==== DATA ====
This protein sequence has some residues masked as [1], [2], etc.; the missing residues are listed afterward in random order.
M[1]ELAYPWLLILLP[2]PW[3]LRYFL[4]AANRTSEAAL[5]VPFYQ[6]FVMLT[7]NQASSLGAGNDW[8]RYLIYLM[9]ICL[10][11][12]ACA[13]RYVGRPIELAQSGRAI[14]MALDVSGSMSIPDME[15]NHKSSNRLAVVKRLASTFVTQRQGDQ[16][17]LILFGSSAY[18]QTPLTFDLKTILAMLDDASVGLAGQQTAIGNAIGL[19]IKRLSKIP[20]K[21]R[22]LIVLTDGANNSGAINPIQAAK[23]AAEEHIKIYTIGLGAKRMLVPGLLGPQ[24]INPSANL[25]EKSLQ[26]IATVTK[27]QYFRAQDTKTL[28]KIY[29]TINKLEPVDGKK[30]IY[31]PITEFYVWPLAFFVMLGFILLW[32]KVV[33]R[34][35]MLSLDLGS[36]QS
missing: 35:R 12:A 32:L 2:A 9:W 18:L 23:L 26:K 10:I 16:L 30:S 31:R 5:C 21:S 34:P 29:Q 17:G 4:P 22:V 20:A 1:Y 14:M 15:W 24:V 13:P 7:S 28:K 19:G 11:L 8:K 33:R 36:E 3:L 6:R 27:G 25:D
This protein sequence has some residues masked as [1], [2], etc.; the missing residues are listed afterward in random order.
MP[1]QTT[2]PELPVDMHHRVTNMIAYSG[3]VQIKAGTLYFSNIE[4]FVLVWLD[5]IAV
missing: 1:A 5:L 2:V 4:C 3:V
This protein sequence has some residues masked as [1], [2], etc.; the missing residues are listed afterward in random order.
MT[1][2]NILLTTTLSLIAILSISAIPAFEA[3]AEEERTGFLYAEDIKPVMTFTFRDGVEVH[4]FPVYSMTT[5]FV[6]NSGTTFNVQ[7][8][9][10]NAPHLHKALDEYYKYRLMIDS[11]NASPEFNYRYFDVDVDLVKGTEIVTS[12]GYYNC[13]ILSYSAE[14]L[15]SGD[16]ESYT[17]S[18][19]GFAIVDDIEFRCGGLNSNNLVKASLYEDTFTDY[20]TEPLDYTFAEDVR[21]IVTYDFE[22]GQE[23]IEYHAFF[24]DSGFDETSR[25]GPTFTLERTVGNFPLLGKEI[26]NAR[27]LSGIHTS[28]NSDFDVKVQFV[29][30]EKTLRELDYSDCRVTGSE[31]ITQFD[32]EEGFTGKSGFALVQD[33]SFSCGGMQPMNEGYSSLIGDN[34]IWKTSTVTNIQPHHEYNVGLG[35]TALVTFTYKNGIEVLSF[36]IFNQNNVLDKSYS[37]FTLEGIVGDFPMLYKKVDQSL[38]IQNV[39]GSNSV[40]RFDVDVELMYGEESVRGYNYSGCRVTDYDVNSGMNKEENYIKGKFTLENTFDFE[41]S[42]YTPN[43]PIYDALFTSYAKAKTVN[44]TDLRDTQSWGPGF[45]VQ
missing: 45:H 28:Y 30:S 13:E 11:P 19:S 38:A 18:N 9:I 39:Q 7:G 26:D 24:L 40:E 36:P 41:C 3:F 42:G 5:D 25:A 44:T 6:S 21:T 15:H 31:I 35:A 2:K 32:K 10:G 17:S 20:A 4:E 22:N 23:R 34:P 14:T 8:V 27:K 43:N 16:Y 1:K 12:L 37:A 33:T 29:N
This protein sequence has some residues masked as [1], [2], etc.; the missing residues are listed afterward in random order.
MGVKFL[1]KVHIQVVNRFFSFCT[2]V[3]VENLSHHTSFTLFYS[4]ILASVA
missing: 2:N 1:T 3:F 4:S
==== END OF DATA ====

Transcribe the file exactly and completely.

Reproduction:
This protein sequence has some residues masked as [1], [2], etc.; the missing residues are listed afterward in random order.
M[1]ELAYPWLLILLP[2]PW[3]LRYFL[4]AANRTSEAAL[5]VPFYQ[6]FVMLT[7]NQASSLGAGNDW[8]RYLIYLM[9]ICL[10][11][12]ACA[13]RYVGRPIELAQSGRAI[14]MALDVSGSMSIPDME[15]NHKSSNRLAVVKRLASTFVTQRQGDQ[16][17]LILFGSSAY[18]QTPLTFDLKTILAMLDDASVGLAGQQTAIGNAIGL[19]IKRLSKIP[20]K[21]R[22]LIVLTDGANNSGAINPIQAAK[23]AAEEHIKIYTIGLGAKRMLVPGLLGPQ[24]INPSANL[25]EKSLQ[26]IATVTK[27]QYFRAQDTKTL[28]KIY[29]TINKLEPVDGKK[30]IY[31]PITEFYVWPLAFFVMLGFILLW[32]KVV[33]R[34][35]MLSLDLGS[36]QS
missing: 35:R 12:A 32:L 2:A 9:W 18:L 23:L 26:K 10:I 16:L 30:S 31:R 5:C 21:S 34:P 29:Q 17:G 4:P 22:V 20:A 1:Y 14:M 15:W 24:V 13:P 7:S 28:K 19:G 11:L 8:K 33:R 36:E 3:L 6:R 27:G 25:D
This protein sequence has some residues masked as [1], [2], etc.; the missing residues are listed afterward in random order.
MP[1]QTT[2]PELPVDMHHRVTNMIAYSG[3]VQIKAGTLYFSNIE[4]FVLVWLD[5]IAV
missing: 1:A 5:L 2:V 4:C 3:V
This protein sequence has some residues masked as [1], [2], etc.; the missing residues are listed afterward in random order.
MT[1][2]NILLTTTLSLIAILSISAIPAFEA[3]AEEERTGFLYAEDIKPVMTFTFRDGVEVH[4]FPVYSMTT[5]FV[6]NSGTTFNVQ[7][8][9][10]NAPHLHKALDEYYKYRLMIDS[11]NASPEFNYRYFDVDVDLVKGTEIVTS[12]GYYNC[13]ILSYSAE[14]L[15]SGD[16]ESYT[17]S[18][19]GFAIVDDIEFRCGGLNSNNLVKASLYEDTFTDY[20]TEPLDYTFAEDVR[21]IVTYDFE[22]GQE[23]IEYHAFF[24]DSGFDETSR[25]GPTFTLERTVGNFPLLGKEI[26]NAR[27]LSGIHTS[28]NSDFDVKVQFV[29][30]EKTLRELDYSDCRVTGSE[31]ITQFD[32]EEGFTGKSGFALVQD[33]SFSCGGMQPMNEGYSSLIGDN[34]IWKTSTVTNIQPHHEYNVGLG[35]TALVTFTYKNGIEVLSF[36]IFNQNNVLDKSYS[37]FTLEGIVGDFPMLYKKVDQSL[38]IQNV[39]GSNSV[40]RFDVDVELMYGEESVRGYNYSGCRVTDYDVNSGMNKEENYIKGKFTLENTFDFE[41]S[42]YTPN[43]PIYDALFTSYAKAKTVN[44]TDLRDTQSWGPGF[45]VQ
missing: 45:H 28:Y 30:S 13:E 11:P 19:S 38:A 18:N 9:I 39:Q 7:G 26:D 24:L 40:E 36:P 41:C 3:F 42:G 5:D 25:A 44:T 6:S 21:T 15:H 31:I 35:A 2:K 32:K 10:G 17:S 20:A 4:E 22:N 23:R 34:P 14:T 8:V 27:K 43:N 16:Y 1:K 12:L 37:A 33:T 29:N
This protein sequence has some residues masked as [1], [2], etc.; the missing residues are listed afterward in random order.
MGVKFL[1]KVHIQVVNRFFSFCT[2]V[3]VENLSHHTSFTLFYS[4]ILASVA
missing: 2:N 1:T 3:F 4:S